Some people, we're always disappointed to find out, are very easy to understand. They can be mapped within minutes of having met them. Oh, sure, they might have a quirky hobby, interest or two that we couldn't possibly know about just then, but these small potatoes wouldn't do anything to shatter the review or the conclusion that we've already made up. They can be sussed out in a pinch and it leaves us nothing further to ever find. We feel a great sense of despair when this happens and we often are repulsed. We recoil and slink away as if we've just touched or stepped in something we shouldn't have. We're gone. Then there are the people who are less than apparent (and we try to mimic them to the best of our abilities, so as not to fall into the ranks of the latter, which we've already unhappily discussed), whom we are mesmerized by, taken aback by. They leave us with only fragments of ideas or such muddy waters that we cannot help ourselves. We keep coming back to their banks, time and again, to stare into that thick, murky water, just hoping to see something make it to the surface, anything that we can make out as a familiar sight or idea - the flopping, flapping back and fin of a fish or grin that means something other than happiness, for instance. We value their mystery and when they turn out to be songwriters - like Tom Waits or Bob Dylan or Joni Mitchell - and we're able to do our best to read into their words to try our damnedest to comprehend the littler pictures within their sometimes veiled bigger picture, all the better. The best songwriters are those who take the unapparent and still leave you with enough of the riddle to always want to come back for subsequent visits. It gives you all but a few of the dots to connect and those missing dots present great leaps that a thinker, someone digesting the messages and meanings, must take.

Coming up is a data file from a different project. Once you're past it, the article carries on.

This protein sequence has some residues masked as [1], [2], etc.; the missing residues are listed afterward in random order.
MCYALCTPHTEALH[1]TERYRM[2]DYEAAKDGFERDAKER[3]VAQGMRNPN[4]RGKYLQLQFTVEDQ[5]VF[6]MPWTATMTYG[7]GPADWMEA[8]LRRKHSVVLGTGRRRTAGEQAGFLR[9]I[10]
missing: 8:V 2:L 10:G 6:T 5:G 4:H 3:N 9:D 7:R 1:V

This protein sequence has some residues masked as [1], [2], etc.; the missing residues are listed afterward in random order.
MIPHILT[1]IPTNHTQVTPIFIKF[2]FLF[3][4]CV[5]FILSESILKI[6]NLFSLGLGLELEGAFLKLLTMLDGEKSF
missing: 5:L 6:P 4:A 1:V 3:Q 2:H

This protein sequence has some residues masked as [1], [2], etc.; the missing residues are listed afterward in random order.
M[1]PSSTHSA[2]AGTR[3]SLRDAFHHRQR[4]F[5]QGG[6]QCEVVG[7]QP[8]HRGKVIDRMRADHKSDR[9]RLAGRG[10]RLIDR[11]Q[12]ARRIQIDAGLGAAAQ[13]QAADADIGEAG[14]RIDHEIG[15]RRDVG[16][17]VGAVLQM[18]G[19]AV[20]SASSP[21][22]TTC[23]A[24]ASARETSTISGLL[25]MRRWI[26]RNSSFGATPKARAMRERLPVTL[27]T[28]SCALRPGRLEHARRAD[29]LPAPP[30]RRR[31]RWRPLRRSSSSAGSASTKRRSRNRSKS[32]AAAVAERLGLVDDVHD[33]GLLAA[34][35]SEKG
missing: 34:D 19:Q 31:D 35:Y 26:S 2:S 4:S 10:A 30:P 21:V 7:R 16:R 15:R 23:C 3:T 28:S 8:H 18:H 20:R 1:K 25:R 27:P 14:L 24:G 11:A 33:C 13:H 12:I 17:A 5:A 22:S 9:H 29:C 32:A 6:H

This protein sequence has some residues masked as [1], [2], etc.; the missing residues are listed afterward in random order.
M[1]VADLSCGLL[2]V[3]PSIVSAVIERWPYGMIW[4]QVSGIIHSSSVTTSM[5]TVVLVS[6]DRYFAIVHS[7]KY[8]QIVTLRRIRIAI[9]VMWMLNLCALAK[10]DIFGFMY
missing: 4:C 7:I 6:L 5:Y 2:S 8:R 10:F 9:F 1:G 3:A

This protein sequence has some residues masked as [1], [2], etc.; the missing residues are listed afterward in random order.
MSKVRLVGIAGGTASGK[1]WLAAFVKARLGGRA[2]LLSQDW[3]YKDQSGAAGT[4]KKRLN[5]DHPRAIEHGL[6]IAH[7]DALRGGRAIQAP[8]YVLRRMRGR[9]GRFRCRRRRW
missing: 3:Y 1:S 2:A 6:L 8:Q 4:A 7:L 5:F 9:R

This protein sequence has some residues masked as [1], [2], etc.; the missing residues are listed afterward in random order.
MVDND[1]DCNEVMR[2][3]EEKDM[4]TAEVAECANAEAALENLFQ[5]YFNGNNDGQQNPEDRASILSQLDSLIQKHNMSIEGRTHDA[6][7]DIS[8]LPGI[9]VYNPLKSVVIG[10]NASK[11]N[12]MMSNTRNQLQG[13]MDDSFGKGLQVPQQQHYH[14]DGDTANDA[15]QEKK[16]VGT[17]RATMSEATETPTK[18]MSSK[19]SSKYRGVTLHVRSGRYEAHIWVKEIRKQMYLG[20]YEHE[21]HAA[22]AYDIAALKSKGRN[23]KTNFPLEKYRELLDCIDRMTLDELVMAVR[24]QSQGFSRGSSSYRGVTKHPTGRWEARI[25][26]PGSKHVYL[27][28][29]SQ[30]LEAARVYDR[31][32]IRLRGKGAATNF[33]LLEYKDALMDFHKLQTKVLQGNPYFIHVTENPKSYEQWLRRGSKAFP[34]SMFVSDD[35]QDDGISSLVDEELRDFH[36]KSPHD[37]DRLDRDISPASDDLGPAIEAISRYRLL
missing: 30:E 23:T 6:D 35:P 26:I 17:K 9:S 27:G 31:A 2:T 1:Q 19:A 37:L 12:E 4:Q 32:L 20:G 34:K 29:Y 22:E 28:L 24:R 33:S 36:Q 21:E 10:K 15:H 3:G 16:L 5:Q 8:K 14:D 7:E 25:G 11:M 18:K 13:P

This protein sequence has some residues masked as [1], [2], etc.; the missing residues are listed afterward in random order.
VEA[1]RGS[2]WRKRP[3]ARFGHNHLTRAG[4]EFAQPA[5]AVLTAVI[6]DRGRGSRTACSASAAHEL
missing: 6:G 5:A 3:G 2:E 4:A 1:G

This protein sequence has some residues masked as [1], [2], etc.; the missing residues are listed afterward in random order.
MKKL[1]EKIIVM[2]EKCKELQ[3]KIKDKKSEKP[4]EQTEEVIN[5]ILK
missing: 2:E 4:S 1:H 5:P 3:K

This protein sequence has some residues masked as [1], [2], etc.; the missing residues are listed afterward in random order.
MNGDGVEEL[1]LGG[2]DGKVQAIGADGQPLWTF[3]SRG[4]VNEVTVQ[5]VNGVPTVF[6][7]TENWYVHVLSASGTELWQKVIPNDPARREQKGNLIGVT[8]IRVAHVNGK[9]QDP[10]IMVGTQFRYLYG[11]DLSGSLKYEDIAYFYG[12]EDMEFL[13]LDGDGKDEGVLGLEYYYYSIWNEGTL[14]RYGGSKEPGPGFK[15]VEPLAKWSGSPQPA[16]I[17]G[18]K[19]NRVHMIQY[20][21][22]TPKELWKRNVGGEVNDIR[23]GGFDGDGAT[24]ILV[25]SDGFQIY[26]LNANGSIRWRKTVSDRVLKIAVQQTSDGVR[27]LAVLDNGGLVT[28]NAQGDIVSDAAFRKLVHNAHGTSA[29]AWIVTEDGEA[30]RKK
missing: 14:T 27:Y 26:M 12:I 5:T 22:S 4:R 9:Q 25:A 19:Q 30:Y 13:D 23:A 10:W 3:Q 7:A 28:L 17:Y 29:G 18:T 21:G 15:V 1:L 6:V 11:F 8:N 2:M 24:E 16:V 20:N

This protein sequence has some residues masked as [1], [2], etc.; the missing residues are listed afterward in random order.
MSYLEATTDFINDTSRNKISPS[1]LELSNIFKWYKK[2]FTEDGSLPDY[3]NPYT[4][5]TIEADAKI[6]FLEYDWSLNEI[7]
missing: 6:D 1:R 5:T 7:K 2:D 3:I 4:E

Neil Haverty and the rest of his Bruce Peninsula crew are lovers of these missions, ones that leave us fulfilled, but just as foggy after a good sitting with them. The songs that this band writes are a long way from solvable and they force you to call on the skill set you would bring with you into battle with William Faulkner or "Blonde On Blonde," and they test you in beautifully strange ways. Haverty, who over recent months has been battling a beatable form of leukemia, must be learning some new things about himself that he never knew where there and - though he could have most definitely done without having to be death-defying to have seen them come to light - this must thrill him as much as anything, to see new factors of himself. The songs played on this session are intense discovery pieces, powerful little films of people in compromised situations, where there are hundreds of doors they can choose to walk through and none looks any better than the others. Lines like, "Damn your love, damn your lies," and, "Temperatures run wild at terrible times," are examples of the kinds of situations that we're dealing with here, where everyone is vaguely aware of who they're dealing with, but no where closer to a final synopsis. Haverty offers what comes across as a fictional autobiography in "Shanty Song," when he sings, "Oh I come from a line of crooks/Of bitter and brittle men/So I won't be around when those wedding bells ring/But I'm mean and marked up enough/To give you my hands with none of my roots showing/So leave me with a little privacy/Don't call, don't you come around at all/Leave me a little decency/And call off all your dogs/Or the collars are coming off," but one gets a feeling that nothing's ever too fictional here, not if it's uttered. And yet, who's to know?